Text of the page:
In any case, it occurs to me that maybe Meiko should be equipped for sex, not that she would, but just in case, or if the situation arises, or just to be safe, but not to promote . . . I mean, really, how many young Americans lose their virginity in Europe? And contract herpes along the way? (I'm remembering the early 1980s, before we were conscious of AIDS.) Meiko should at least be protected, and I figure that it's my job as her mother, since I can't stop her from becoming sexually active, to see to it that she's safe from STDs and pregnancy. I would be greatly comforted if she waited until the maturity of 21 or so before taking on the huge responsibility of a sexual relationship. But in the heat of the moment, who's going to ask me? And it's not like I waited for some magical threshold of readiness myself.

Perhaps I can do more for her than my mother did for me when it came to sex. When I graduated from college and moved in with my boyfriend against my parents' wishes, the only guidance my mother offered was, "In our family, we don't believe in abortion." She didn't ask me if we were using birth control or discuss relative merits of various contraceptive methods, she didn't ask me if I'd seen a doctor, or hand me a book or pamphlet, or offer to make an appointment with a gynecologist.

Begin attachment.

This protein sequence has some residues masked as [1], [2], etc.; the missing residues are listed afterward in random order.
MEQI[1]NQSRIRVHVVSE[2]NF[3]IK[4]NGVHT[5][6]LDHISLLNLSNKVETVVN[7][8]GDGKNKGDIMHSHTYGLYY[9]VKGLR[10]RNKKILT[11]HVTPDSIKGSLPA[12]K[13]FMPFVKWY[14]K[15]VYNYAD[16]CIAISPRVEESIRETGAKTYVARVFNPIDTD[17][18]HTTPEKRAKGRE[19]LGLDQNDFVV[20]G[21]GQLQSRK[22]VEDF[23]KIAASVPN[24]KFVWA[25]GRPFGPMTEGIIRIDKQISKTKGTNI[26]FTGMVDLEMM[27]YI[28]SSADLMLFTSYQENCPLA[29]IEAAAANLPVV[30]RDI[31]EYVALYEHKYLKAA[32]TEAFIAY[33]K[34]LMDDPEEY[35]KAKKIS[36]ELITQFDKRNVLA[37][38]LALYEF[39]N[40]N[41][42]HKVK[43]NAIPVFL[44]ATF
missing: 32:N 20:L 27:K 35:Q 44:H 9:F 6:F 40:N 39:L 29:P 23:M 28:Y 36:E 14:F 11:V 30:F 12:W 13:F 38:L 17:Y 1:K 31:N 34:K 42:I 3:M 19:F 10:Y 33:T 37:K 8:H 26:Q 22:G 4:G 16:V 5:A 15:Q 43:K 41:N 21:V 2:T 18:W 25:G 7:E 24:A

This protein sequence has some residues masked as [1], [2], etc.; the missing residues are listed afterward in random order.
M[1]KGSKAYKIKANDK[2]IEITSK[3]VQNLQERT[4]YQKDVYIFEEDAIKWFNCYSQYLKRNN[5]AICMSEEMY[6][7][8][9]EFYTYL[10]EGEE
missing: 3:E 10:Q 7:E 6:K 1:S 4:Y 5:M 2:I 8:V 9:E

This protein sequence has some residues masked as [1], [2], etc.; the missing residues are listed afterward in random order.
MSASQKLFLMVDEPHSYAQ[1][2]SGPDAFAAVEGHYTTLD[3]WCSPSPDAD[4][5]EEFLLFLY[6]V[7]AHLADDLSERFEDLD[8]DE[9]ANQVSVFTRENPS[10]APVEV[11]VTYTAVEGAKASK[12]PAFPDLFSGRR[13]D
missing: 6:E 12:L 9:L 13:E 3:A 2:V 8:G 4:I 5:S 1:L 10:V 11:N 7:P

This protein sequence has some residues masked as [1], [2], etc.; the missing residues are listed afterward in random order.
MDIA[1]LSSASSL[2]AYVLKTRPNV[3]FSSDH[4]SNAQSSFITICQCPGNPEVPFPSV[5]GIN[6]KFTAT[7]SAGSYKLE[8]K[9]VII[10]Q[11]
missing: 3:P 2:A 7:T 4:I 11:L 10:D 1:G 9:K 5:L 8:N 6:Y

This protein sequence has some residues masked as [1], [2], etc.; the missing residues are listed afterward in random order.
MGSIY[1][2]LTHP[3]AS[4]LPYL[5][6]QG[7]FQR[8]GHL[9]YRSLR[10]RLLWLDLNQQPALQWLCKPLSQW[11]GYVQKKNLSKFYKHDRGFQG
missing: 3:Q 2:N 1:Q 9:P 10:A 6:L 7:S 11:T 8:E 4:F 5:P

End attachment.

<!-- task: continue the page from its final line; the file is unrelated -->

I want to acknowledge my daughter's fullness as a human, as a woman, and allow her to claim her power and privilege as a sexual, hormonal being in her own way, in her own time. I want her to be familiar with the sacredness of sexuality and intimacy. I don't want to present sex as a mechanical act simply requiring the right equipment. But, at the same time, I need to be practical and concrete.